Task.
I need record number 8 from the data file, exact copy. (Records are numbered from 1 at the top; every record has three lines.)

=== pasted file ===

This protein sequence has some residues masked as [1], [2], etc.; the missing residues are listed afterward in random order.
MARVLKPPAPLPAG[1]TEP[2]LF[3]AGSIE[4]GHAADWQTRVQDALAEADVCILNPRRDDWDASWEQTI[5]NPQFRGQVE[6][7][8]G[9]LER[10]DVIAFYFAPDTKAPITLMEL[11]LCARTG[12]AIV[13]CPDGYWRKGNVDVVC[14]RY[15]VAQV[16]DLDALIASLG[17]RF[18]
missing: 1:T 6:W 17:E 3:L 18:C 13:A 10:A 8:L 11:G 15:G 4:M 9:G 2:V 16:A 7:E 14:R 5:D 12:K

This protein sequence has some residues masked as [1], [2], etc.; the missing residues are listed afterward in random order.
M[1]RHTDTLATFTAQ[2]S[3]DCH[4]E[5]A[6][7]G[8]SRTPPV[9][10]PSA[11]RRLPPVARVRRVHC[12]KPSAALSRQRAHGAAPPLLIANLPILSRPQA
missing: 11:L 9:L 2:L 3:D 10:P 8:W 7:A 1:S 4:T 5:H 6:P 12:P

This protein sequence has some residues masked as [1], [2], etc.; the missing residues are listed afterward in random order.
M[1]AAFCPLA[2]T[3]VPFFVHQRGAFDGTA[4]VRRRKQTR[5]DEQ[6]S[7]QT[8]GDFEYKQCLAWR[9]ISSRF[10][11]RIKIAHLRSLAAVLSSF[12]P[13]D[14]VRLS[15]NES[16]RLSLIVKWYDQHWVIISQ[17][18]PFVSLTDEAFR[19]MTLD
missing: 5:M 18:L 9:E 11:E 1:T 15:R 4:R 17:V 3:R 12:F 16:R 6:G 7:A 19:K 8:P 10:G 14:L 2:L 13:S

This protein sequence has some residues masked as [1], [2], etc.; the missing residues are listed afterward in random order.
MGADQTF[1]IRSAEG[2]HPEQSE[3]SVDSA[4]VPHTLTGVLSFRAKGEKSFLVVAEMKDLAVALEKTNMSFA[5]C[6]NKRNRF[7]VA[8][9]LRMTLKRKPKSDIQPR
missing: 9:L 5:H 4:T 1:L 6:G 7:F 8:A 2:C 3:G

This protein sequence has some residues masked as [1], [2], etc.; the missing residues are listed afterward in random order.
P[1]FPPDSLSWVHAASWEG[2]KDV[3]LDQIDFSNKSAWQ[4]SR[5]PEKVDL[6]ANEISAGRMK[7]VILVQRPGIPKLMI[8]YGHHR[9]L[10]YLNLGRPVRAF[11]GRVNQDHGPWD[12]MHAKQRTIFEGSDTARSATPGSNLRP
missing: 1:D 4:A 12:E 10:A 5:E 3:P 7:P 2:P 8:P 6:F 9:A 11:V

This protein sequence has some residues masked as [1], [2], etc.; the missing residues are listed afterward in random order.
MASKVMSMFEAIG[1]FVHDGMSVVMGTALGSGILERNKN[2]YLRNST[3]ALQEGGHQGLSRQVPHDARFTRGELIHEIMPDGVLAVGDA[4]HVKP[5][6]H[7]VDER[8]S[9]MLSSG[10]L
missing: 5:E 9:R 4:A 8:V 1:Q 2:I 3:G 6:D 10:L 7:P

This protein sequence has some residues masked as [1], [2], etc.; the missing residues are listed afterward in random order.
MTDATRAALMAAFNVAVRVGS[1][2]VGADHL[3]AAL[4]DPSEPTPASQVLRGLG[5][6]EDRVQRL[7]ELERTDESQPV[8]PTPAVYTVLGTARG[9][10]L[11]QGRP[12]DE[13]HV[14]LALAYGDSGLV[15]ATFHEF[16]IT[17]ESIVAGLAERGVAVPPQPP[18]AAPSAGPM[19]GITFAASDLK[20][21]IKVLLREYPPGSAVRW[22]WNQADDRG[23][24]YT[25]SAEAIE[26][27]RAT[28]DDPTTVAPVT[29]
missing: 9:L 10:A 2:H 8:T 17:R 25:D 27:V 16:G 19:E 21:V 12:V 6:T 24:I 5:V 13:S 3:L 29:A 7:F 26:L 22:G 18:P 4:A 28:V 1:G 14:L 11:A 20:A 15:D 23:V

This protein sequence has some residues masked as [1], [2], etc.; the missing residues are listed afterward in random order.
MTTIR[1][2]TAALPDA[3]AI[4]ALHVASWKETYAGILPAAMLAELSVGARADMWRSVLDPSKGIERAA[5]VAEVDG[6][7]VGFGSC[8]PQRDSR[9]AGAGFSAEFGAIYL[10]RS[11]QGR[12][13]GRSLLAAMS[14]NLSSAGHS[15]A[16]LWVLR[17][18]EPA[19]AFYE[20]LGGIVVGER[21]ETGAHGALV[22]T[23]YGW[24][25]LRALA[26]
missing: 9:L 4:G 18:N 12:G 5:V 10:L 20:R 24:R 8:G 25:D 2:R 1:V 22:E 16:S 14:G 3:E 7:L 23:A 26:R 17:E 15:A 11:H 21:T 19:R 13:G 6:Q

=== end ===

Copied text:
This protein sequence has some residues masked as [1], [2], etc.; the missing residues are listed afterward in random order.
MTTIR[1][2]TAALPDA[3]AI[4]ALHVASWKETYAGILPAAMLAELSVGARADMWRSVLDPSKGIERAA[5]VAEVDG[6][7]VGFGSC[8]PQRDSR[9]AGAGFSAEFGAIYL[10]RS[11]QGR[12][13]GRSLLAAMS[14]NLSSAGHS[15]A[16]LWVLR[17][18]EPA[19]AFYE[20]LGGIVVGER[21]ETGAHGALV[22]T[23]YGW[24][25]LRALA[26]
missing: 9:L 4:G 18:N 12:G 5:V 10:L 20:R 24:R 8:G 25:D 2:R 1:V 22:E 16:S 14:G 3:E 7:L 23:A 26:R 17:E 15:A 11:H 21:T 19:R 13:G 6:Q